So, I general spent the next five hours playing basketball or eating lunch. After my three o’clock class, I would go to freshman soccer practice. I would get home at about 7:00 taking a bus to Jewel Avenue and then walking home. I had no intention of doing any of my homework. I might have read a science fiction story, or watch wrestling with my stepfather. When he started working the nightshift, I watched alone. I also had some time to watch my sister.
I flunked calculus. I have never been a great math student, but not someone who flunks. I liked my other courses other than accounting. There was something about accounting that did not have a reality to it. I do not guess I was never near a real accountant, nor was I familiar with taxes and tax returns. I did pass the course, but started to realize that I was heading in the wrong direction.
My second semester was a bit better. I actually passed calculus with a C. However, the most important thing that semester was me catching for the freshman baseball team. I caught a freshman named Lou DeBole, who eventually went pro with the Phillie organization. I think I remember him having an incredible year with the Reading Phillies sometime later at 13-1. I then heard he hurt his arm and could not continue.
The second most important thing that happened is that my second attempt at passing calculus saw me sitting next to Butterfly McQueen of Gone with the Wind Fame. She was beginning college the same time I was. I think that she may have been 45 or so. Yes, she did have kind of a squeaky voice. She was a really nice person and made no fuss about who she was. I looked her up a few years ago and found out that she really got her degree from Queens College.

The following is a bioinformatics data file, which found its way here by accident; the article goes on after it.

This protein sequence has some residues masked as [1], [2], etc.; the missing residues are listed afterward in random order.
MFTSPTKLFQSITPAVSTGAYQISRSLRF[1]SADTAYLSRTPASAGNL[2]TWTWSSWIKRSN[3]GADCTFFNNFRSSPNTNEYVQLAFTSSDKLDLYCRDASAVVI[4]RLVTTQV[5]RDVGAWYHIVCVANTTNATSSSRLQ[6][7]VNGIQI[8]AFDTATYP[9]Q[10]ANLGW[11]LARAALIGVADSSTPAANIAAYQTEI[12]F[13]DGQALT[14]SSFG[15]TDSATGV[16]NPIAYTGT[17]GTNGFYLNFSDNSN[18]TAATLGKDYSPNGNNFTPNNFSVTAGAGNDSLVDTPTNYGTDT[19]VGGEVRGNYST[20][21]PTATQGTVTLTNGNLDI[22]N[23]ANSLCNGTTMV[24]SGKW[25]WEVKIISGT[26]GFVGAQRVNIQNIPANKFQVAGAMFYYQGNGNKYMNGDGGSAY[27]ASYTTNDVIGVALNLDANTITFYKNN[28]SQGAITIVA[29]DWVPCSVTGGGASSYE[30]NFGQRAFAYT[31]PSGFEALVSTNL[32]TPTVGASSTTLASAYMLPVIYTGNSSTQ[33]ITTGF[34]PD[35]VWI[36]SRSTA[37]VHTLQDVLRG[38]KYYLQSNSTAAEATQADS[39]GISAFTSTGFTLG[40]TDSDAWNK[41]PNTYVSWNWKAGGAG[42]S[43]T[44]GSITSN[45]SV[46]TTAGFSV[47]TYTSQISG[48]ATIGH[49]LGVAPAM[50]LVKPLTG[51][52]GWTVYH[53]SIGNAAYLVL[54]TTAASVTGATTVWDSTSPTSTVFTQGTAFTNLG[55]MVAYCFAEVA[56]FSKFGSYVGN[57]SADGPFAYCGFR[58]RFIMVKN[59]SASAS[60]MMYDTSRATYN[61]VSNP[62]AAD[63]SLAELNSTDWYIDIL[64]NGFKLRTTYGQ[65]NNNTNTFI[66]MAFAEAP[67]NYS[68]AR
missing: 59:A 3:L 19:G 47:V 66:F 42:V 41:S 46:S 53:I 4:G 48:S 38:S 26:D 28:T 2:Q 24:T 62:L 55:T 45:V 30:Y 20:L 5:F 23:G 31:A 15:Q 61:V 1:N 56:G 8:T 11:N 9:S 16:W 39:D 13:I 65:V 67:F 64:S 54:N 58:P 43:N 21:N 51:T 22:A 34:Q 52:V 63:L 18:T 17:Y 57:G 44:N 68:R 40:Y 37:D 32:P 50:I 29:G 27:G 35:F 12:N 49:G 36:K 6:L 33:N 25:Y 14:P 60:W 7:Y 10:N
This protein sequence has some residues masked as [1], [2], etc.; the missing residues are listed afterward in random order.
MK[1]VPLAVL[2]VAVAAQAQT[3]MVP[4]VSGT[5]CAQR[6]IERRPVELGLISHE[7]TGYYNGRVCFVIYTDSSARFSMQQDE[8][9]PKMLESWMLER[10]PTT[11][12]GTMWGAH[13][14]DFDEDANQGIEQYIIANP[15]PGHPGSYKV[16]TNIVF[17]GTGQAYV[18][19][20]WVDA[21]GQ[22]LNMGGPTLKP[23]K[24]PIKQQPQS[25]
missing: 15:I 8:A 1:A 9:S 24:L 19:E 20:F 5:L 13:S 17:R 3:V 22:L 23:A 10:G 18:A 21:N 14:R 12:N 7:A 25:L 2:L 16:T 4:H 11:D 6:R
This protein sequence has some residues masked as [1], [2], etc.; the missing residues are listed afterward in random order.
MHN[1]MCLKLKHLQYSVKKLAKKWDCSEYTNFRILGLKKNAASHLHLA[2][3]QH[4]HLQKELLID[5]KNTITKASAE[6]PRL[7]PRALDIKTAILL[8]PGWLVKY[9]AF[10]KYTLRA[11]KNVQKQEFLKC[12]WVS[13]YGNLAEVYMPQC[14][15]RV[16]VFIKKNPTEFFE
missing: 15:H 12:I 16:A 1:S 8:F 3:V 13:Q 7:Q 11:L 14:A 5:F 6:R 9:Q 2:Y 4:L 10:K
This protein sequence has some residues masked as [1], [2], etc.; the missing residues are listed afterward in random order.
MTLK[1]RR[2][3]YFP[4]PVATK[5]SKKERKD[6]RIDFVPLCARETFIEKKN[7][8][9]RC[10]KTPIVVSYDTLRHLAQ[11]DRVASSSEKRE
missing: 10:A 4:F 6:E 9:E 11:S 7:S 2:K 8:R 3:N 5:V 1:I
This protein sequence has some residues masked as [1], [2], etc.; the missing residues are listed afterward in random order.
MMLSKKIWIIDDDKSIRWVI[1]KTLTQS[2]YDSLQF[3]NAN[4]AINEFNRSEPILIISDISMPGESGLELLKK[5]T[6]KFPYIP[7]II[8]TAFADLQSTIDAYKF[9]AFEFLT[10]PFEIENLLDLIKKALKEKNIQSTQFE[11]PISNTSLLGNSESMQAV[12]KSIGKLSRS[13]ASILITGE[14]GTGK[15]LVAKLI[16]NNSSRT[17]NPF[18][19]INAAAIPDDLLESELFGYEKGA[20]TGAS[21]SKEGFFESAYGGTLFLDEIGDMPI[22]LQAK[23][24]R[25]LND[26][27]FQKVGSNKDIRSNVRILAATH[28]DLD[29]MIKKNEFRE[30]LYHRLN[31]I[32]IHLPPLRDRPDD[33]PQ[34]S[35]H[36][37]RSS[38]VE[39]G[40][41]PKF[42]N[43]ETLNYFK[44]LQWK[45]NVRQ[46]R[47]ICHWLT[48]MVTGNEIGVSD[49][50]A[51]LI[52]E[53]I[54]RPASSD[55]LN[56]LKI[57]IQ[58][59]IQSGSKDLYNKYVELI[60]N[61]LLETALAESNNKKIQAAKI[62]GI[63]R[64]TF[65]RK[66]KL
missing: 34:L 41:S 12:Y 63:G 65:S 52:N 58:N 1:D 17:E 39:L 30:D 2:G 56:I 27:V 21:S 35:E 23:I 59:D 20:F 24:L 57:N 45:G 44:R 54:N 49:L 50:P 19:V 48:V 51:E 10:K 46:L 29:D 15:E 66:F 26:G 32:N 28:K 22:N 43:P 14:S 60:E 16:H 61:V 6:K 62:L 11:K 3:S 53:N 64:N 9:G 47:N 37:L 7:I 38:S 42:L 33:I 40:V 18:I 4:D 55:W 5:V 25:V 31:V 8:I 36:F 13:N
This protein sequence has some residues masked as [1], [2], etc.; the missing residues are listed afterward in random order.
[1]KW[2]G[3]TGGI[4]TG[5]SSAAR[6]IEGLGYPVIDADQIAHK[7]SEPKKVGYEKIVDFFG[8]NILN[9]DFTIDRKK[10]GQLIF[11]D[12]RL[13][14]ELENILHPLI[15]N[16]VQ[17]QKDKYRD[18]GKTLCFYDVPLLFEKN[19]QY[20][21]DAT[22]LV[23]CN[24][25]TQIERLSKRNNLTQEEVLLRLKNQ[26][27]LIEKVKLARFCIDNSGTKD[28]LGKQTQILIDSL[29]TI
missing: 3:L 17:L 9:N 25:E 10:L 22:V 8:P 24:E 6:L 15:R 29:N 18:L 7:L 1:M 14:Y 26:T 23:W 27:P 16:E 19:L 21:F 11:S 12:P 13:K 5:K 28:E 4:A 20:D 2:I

My grades in my second semester were influenced by my basketball playing and varsity soccer playing. I played center forward and wound up playing more defense than offense. Offense was taken care of by Peter Myer, who had played on the Dutch National Soccer team. I have very little memory of most of the games, but I do know that we beat Hofstra 8-0 and I think Pete scored most of the goals. It was getting the ball and give it to Pete.
The spring of 1956 was significant because I became a pledge for a local fraternity called Phi Lambda Delta. It was a city fraternity and existed in the city schools, Queens, City College and Hunter College. I don’t believe that it existed in Brooklyn College. The group was more interested in helping others, even though it was not a service frat. It also did lots of unusual things, like inviting Sherman Wu, a student at either Wisconsin or Minnesota, who was denied entry into a fraternity there for ethnic reasons. We inducted him by long range. Those were the kind of things we did.